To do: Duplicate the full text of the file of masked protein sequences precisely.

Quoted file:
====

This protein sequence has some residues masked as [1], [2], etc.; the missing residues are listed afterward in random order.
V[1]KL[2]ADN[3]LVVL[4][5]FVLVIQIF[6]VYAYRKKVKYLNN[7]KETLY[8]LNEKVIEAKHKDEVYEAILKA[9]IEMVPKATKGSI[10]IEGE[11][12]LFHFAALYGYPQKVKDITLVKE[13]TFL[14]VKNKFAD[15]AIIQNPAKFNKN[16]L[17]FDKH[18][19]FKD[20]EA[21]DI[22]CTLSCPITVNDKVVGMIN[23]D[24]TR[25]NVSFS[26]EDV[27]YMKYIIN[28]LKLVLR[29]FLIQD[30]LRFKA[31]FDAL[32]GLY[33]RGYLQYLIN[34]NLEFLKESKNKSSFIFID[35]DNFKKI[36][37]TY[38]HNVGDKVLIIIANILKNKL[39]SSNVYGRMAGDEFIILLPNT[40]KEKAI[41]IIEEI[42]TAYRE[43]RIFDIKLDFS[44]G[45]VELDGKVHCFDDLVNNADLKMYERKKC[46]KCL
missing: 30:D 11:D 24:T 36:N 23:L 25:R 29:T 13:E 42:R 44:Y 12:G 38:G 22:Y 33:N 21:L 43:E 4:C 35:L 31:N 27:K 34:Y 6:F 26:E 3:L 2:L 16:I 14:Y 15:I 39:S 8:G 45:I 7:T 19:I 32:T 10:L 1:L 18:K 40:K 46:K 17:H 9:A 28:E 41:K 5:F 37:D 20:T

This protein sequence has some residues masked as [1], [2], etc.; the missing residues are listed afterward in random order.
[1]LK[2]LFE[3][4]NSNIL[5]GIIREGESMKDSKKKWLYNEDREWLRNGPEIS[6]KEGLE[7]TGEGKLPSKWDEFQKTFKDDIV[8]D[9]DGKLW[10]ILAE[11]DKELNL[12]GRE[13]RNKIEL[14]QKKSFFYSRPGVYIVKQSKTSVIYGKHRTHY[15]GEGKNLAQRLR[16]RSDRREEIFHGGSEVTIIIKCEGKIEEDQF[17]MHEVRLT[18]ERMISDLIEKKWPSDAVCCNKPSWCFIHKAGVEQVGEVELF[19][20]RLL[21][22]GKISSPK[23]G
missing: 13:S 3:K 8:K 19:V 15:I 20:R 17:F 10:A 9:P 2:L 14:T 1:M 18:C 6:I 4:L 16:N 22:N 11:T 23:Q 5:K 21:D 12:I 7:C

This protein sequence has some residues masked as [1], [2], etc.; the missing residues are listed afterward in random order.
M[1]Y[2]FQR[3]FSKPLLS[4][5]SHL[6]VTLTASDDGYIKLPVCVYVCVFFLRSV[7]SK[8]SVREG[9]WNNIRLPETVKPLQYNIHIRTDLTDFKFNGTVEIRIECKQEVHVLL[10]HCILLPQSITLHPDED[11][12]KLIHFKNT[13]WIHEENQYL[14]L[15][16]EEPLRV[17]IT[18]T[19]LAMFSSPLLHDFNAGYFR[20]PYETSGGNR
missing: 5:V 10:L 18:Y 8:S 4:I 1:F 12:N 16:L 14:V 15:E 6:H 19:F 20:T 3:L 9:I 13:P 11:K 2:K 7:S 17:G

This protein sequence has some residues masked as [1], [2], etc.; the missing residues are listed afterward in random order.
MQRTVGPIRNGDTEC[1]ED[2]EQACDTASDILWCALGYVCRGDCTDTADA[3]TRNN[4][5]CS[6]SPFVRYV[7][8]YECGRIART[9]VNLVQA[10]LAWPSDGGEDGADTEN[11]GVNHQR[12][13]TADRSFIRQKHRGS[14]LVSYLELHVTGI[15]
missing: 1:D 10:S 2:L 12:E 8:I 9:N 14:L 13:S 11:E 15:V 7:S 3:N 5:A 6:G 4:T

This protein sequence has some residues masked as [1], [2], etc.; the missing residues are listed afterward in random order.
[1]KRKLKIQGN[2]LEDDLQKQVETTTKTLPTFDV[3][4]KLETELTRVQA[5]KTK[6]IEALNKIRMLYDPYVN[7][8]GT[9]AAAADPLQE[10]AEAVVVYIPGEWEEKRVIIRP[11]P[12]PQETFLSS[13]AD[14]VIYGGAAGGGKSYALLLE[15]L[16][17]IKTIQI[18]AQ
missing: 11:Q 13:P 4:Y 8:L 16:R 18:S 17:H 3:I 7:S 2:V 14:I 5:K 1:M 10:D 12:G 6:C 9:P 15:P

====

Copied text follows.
This protein sequence has some residues masked as [1], [2], etc.; the missing residues are listed afterward in random order.
V[1]KL[2]ADN[3]LVVL[4][5]FVLVIQIF[6]VYAYRKKVKYLNN[7]KETLY[8]LNEKVIEAKHKDEVYEAILKA[9]IEMVPKATKGSI[10]IEGE[11][12]LFHFAALYGYPQKVKDITLVKE[13]TFL[14]VKNKFAD[15]AIIQNPAKFNKN[16]L[17]FDKH[18][19]FKD[20]EA[21]DI[22]CTLSCPITVNDKVVGMIN[23]D[24]TR[25]NVSFS[26]EDV[27]YMKYIIN[28]LKLVLR[29]FLIQD[30]LRFKA[31]FDAL[32]GLY[33]RGYLQYLIN[34]NLEFLKESKNKSSFIFID[35]DNFKKI[36][37]TY[38]HNVGDKVLIIIANILKNKL[39]SSNVYGRMAGDEFIILLPNT[40]KEKAI[41]IIEEI[42]TAYRE[43]RIFDIKLDFS[44]G[45]VELDGKVHCFDDLVNNADLKMYERKKC[46]KCL
missing: 30:D 11:D 24:T 36:N 23:L 25:R 29:T 13:E 42:R 44:Y 12:G 38:G 22:Y 33:N 21:L 43:E 4:C 35:L 31:N 27:K 34:Y 6:F 26:E 3:L 2:L 16:I 14:Y 15:I 39:S 8:G 45:I 7:T 19:I 32:T 10:L 1:L 18:K 40:K 46:K 17:H 9:A 28:E 41:K 5:F 37:D 20:T

This protein sequence has some residues masked as [1], [2], etc.; the missing residues are listed afterward in random order.
[1]LK[2]LFE[3][4]NSNIL[5]GIIREGESMKDSKKKWLYNEDREWLRNGPEIS[6]KEGLE[7]TGEGKLPSKWDEFQKTFKDDIV[8]D[9]DGKLW[10]ILAE[11]DKELNL[12]GRE[13]RNKIEL[14]QKKSFFYSRPGVYIVKQSKTSVIYGKHRTHY[15]GEGKNLAQRLR[16]RSDRREEIFHGGSEVTIIIKCEGKIEEDQF[17]MHEVRLT[18]ERMISDLIEKKWPSDAVCCNKPSWCFIHKAGVEQVGEVELF[19][20]RLL[21][22]GKISSPK[23]G
missing: 13:S 3:K 8:K 19:V 15:I 20:R 17:F 10:A 9:P 2:L 14:T 1:M 18:C 6:I 4:L 16:N 22:N 11:T 23:Q 5:K 21:D 12:I 7:C

This protein sequence has some residues masked as [1], [2], etc.; the missing residues are listed afterward in random order.
M[1]Y[2]FQR[3]FSKPLLS[4][5]SHL[6]VTLTASDDGYIKLPVCVYVCVFFLRSV[7]SK[8]SVREG[9]WNNIRLPETVKPLQYNIHIRTDLTDFKFNGTVEIRIECKQEVHVLL[10]HCILLPQSITLHPDED[11][12]KLIHFKNT[13]WIHEENQYL[14]L[15][16]EEPLRV[17]IT[18]T[19]LAMFSSPLLHDFNAGYFR[20]PYETSGGNR
missing: 5:V 10:L 18:Y 8:S 4:I 1:F 12:N 16:L 14:V 15:E 6:H 19:F 20:T 3:L 9:I 13:P 11:K 2:K 7:S 17:G

This protein sequence has some residues masked as [1], [2], etc.; the missing residues are listed afterward in random order.
MQRTVGPIRNGDTEC[1]ED[2]EQACDTASDILWCALGYVCRGDCTDTADA[3]TRNN[4][5]CS[6]SPFVRYV[7][8]YECGRIART[9]VNLVQA[10]LAWPSDGGEDGADTEN[11]GVNHQR[12][13]TADRSFIRQKHRGS[14]LVSYLELHVTGI[15]
missing: 1:D 10:S 2:L 12:E 8:I 9:N 14:L 13:S 11:E 15:V 7:S 3:N 5:A 6:G 4:T

This protein sequence has some residues masked as [1], [2], etc.; the missing residues are listed afterward in random order.
[1]KRKLKIQGN[2]LEDDLQKQVETTTKTLPTFDV[3][4]KLETELTRVQA[5]KTK[6]IEALNKIRMLYDPYVN[7][8]GT[9]AAAADPLQE[10]AEAVVVYIPGEWEEKRVIIRP[11]P[12]PQETFLSS[13]AD[14]VIYGGAAGGGKSYALLLE[15]L[16][17]IKTIQI[18]AQ
missing: 11:Q 13:P 4:Y 8:L 16:R 18:S 17:H 3:I 7:S 2:V 14:I 5:K 1:M 10:D 12:G 6:C 9:P 15:P